When Greg Bird suffered an ankle injury just days before the regular season began, some thought the New York Yankees’ lineup would suffer greatly. But in the first baseman’s absence, Tyler Austin has stepped up and answered the call. And Austin has played so well to the point where manager Aaron Boone and the Yankees should stick with him as their starting first baseman.
Austin has gotten off to a superb start at the plate this season. Hitting .305 to go along with five home runs and 16 RBIs going into Thursday afternoon, he has been playing the best baseball of his career and is making a very good showing for himself. And it’s a breakout stretch that was never supposed to happen.
Going into Training Camp, the Yankees were intent on starting Bird at first base, hoping he would blossom into a household name at the position. Unfortunately for Bird, the injury bug has continued to decimate his career, which is a major factor when it comes to relying on him being an everyday player. Considering those woes, as well as Bird’s inconsistent presence at the plate, Austin is ultimately the better option and player for the Yankees to roll with.
With Aaron Judge and Didi Gregorius hitting at Most Valuable Player-levels, as well as Giancarlo Stanton (who’s beginning to come around after a slow start), Gary Sanchez, Brett Gardner, and Aaron Hicks in place, Austin’s hot start makes a dangerous Yankees’ lineup formidable. Austin does need to work on limiting the strikeouts and garnering plate discipline (Austin has recorded 25 strikeouts in 17 games this season), but the aggressive plate approach has been the reason why he’s had success. He’s hitting for power, but the high batting average, in a way, offsets the home run plate approach.
Austin has never been given a consistent role in the Yankees’ organization. He’s been sent down to Triple-A multiple times and struggling to hit for average prior to this season was a big reason for it. But so far this year, Austin has excelled and is making the most of the chance to start everyday; he’s hungry, determined, and a different player.With Greg Bird on the shelf, Tyler Austin has earned himself the full-time first baseman position with the @Yankees.Click To Tweet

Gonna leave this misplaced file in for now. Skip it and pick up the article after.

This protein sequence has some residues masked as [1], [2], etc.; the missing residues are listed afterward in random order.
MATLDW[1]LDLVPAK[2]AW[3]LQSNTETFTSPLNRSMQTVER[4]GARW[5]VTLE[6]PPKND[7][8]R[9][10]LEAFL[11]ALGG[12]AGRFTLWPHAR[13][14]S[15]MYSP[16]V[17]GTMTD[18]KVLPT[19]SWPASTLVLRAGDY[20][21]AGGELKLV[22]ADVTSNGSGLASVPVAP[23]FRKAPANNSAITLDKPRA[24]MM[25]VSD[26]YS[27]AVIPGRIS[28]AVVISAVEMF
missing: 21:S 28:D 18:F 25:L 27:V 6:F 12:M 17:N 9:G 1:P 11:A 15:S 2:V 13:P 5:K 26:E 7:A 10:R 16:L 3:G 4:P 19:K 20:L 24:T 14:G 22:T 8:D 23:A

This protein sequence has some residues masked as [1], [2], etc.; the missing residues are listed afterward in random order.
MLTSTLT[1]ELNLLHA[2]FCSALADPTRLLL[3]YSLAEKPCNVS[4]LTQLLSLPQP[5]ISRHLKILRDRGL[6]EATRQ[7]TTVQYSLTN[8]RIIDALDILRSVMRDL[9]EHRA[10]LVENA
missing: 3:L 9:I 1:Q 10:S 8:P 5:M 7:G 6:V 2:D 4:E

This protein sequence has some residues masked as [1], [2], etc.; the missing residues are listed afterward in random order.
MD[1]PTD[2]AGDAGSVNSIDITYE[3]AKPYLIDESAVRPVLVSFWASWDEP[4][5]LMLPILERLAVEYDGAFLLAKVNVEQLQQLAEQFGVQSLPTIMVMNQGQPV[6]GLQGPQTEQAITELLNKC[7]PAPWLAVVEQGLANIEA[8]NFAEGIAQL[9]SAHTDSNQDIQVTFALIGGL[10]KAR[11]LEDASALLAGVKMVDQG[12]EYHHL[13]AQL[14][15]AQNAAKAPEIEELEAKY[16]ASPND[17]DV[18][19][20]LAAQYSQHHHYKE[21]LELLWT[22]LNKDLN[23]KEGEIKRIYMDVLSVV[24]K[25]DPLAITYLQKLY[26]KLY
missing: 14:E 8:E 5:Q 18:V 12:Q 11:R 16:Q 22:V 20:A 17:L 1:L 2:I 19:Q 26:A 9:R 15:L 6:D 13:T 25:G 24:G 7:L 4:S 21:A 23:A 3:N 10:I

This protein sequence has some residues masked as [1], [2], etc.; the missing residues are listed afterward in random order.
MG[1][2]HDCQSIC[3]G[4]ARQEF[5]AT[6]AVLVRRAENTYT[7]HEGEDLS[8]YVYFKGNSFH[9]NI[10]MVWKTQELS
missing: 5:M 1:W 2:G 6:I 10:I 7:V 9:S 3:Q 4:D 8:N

Sure, Bird showcased the ability to be a power lefty bat back in 2015 when he hit 11 home runs in 46 games. But that was three years ago. Ever since that power surge, he’s missed a full season, played just 48 games the ensuing year, and has yet to step foot on a diamond in 2018. Bird is also a career .227 hitter who has been shaky when it comes to fielding his position and has played just 94 games since being called up in 2015.
Yes, Bird hit a monumental home run off Andrew Miller — who is arguably the best reliever in baseball — in the American League Divisional Series last season and hit two other long balls in the postseason. Besides the postseason home runs and his 2015 power surge, what has Bird shown that indicates he’ll be a franchise player or reliable first baseman down the road? Injuries, inconsistency, and a low batting average have been detrimental to his growth. The Yankees find themselves getting the production from Austin that they’ve always aspired to see from Bird — which has been a huge plus for their offense.
Now, will Austin drive in 100 runs and finish the season batting over .300? Probably not, but he’s playing and hitting at a high level. Why would Boone and the Yankees ever consider taking that bat and production out of their everyday order? If Austin skids over time and Bird begins to prove himself, then Boone can switch or platoon the two. But the Yankees should feel comfortable starting Austin at first for the foreseeable future and even when Bird comes off the disabled list; they should continue to play the best first baseman in the organization.